Includes the story “Premium Harmony”—set in the fictional town of Castle Rock, Maine
The masterful #1 New York Times bestselling story collection from O. Henry Prize winner Stephen King that includes twenty-one iconic stories with accompanying autobiographical comments on when, why and how he came to write (or rewrite) each one.
For more than thirty-five years, Stephen King has dazzled readers with his genius as a writer of short fiction. In this new collection he introduces each story with a passage about its origins or his motivations for writing it.
As Entertainment Weekly said about this collection: “Bazaar of Bad Dreams is bursting with classic King terror, but what we love most are the thoughtful introductions he gives to each tale that explain what was going on in his life as he wrote it."
There are thrilling connections between stories; themes of morality, the afterlife, guilt, what we would do differently if we could see into the future or correct the mistakes of the past. In “Afterlife,” a man who died of colon cancer keeps reliving the same life, repeating his mistakes over and over again. Several stories feature characters at the end of life, revisiting their crimes and misdemeanors. Others address what happens when someone discovers that he has supernatural powers—the columnist who kills people by writing their obituaries in “Obits;” the old judge in “The Dune” who, as a boy, canoed to a deserted island and saw names written in the sand, people who then died in freak accidents. In “Morality,” King looks at how a marriage and two lives fall apart after the wife and husband enter into what seems, at first, a devil’s pact they can win.
“I made these stories especially for you,” says King. “Feel free to examine them, but please be careful. The best of them have teeth.”
-Batman and Robin Have an Altercation
-Bad Little Kid
-The Bone Church
-Herman Wouk Is Still Alive
-Under the Weather
-The Little Green God of Agony
-That Bus Is Another World
APPLE BOOKS REVIEW
You’ll stay up much too late reading these shiver-inducing short stories from America’s best horror writer. Each tale is introduced by King himself, who describes his process and motivation. No matter what you fear most—illness, aging, abandoned spaces, carnivorous cars—the stories in The Bazaar of Bad Dreams will find their mark. Thanks to King’s trademark deadpan humor and unnerving insight into the sinister parts of human nature, this is a powerhouse collection with an amazingly good title. It's also an excellent reason to keep the lights on.
Renowned author King's impressive latest collection (after 2010's Full Dark, No Stars) wraps 20 stories and poems in fascinating commentary. Each work's preface explains what inspired it and gives readers insight into King's writing methods, with occasional tidbits of his daily life. The stories themselves are meditations on mortality, destiny, and regret, all of which showcase King's talent for exploring the human condition. Realistic and supernatural elements sit side by side. The tragic "Herman Wouk Is Still Alive" contrasts the charmed lives of two world-famous poets enjoying a roadside picnic with the grim existence of two single mothers who are taking one last road trip. "Under the Weather" tells of a man's fierce love for his wife and the terrifying power of denial. "Summer Thunder," a story about a man and his dog at the end of the world, is a heart-wrenching study of inevitability and the enduring power of love. Other standouts include "Ur," about a Kindle that links to other worlds, and "Bad Little Kid," about a terrifying murderous child (complete with propeller hat). This introspective collection, like many of King's most powerful works, draws on the deepest emotions: love, grief, fear, and hope.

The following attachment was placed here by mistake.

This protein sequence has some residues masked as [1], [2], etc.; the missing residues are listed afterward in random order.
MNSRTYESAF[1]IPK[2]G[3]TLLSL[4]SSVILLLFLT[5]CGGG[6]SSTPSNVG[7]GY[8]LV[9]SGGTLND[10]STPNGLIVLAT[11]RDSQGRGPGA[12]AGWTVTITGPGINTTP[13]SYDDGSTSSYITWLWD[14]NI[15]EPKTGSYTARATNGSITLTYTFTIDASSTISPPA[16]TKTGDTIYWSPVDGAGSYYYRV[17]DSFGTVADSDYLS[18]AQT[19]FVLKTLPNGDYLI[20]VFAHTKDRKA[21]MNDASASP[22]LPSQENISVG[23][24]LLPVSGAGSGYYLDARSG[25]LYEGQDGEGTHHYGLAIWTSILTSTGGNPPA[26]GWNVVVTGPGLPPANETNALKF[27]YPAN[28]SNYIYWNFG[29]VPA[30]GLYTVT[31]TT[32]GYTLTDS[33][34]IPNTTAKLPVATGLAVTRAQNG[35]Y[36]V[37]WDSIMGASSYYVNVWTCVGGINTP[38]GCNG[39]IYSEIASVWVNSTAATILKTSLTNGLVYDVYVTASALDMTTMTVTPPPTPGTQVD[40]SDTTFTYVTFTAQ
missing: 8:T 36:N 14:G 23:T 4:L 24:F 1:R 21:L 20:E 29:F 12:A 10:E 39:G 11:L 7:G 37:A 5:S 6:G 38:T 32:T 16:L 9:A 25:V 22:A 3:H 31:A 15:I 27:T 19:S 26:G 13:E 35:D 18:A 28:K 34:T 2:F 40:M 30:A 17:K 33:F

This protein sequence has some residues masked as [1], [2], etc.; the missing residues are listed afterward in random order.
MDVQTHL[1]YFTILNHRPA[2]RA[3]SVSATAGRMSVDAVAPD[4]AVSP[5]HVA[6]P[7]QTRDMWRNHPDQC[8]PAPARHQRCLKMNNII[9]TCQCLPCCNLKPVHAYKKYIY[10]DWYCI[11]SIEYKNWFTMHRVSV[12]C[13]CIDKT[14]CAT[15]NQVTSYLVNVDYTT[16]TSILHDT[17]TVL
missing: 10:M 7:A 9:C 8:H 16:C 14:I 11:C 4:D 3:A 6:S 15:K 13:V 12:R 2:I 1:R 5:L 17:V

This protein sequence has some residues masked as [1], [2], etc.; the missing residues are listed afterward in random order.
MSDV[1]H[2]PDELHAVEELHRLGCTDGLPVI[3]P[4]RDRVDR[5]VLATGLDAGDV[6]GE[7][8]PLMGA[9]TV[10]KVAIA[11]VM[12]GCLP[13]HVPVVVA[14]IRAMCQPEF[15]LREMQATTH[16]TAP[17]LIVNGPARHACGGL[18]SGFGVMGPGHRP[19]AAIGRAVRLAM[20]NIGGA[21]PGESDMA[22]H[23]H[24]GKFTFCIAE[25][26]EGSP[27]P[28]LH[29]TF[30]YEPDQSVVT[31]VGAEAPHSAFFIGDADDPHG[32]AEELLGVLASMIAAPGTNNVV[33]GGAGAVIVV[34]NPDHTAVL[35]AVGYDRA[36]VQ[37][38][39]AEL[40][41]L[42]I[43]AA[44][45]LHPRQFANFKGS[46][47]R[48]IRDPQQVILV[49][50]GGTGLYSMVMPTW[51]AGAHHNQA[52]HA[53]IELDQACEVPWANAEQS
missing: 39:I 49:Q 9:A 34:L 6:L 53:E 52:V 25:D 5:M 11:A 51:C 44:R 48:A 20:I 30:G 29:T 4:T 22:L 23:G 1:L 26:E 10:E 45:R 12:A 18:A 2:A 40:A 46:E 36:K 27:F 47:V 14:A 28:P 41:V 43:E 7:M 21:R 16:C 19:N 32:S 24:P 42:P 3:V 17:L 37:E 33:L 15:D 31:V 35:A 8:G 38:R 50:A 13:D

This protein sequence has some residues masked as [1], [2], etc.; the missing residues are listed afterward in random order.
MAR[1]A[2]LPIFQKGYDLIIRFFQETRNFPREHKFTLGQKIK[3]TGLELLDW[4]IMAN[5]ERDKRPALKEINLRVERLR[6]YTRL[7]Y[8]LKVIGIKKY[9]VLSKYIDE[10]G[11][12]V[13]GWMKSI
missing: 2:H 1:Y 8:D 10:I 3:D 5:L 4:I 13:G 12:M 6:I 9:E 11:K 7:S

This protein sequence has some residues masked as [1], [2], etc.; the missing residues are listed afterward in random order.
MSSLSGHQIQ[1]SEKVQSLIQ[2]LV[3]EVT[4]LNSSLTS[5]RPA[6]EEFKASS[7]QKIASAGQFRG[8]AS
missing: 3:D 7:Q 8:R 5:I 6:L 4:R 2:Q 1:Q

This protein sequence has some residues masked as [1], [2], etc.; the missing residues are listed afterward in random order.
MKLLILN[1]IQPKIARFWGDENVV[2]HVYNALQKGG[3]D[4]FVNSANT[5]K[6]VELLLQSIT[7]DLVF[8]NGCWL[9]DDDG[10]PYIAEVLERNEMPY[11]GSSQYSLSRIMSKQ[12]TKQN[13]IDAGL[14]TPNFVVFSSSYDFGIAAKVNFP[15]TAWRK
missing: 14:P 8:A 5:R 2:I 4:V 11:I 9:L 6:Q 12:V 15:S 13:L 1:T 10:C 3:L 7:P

Customer ReviewsSee All
Not his best collection, but still great!
This collection of short stories from Stephen King disappointed me in only one way: Most of the stories were not as scary as they could have been. Otherwise, the book is totally enjoyable! Every story is a good story, but these are the best if you’re mainly looking for horror stories, as I was: Mile 81, the first story in the book, and quite a stunning opener, The Dune, which can best be summed up in one word: CREEPY, Bad Little Kid, which proves why there is probably no horror writer who handles the “bad seed” sub genre than King, Under the Weather, which is creepy and sad, The Little Green God of Agony, which seems to redefine the word TERRIFYING, That Bus is Another World, which is nothing short of horrifying, and Obits, which is compelling and disturbing! I received The Bazaar of Bad Dreams as a Christmas gift; I wanted the book because, while I am a huge Stephen King fan, I’m a bigger fan of his short stories than his novels. I’m a fan because I love horror stories, which is why I am a huge fan of his first two short story collections, Night Shift and Skeleton Crew, the only other short story collections I’ve read by him. This is the only reason I was slightly disappointed with this book. Still, I highly recommend it not only for his horror fans, but for any fan of his short story collections! Main reason: These 21 stories are all amazing!
I like a long story. I love the Dark Tower Series the best. BUT
these stories are wonderful and Drunken Fireworks was pure T bliss and euphoria!
Love some, others are meh
Some of the short stories in this collection are just plain incredible, while others leave me bored. It’s typical of such a large volumn of work, and I think it’s not possible for someone to like absolutely everything an author makes. But otherwise it’s a great book and I’m so glad I bought it!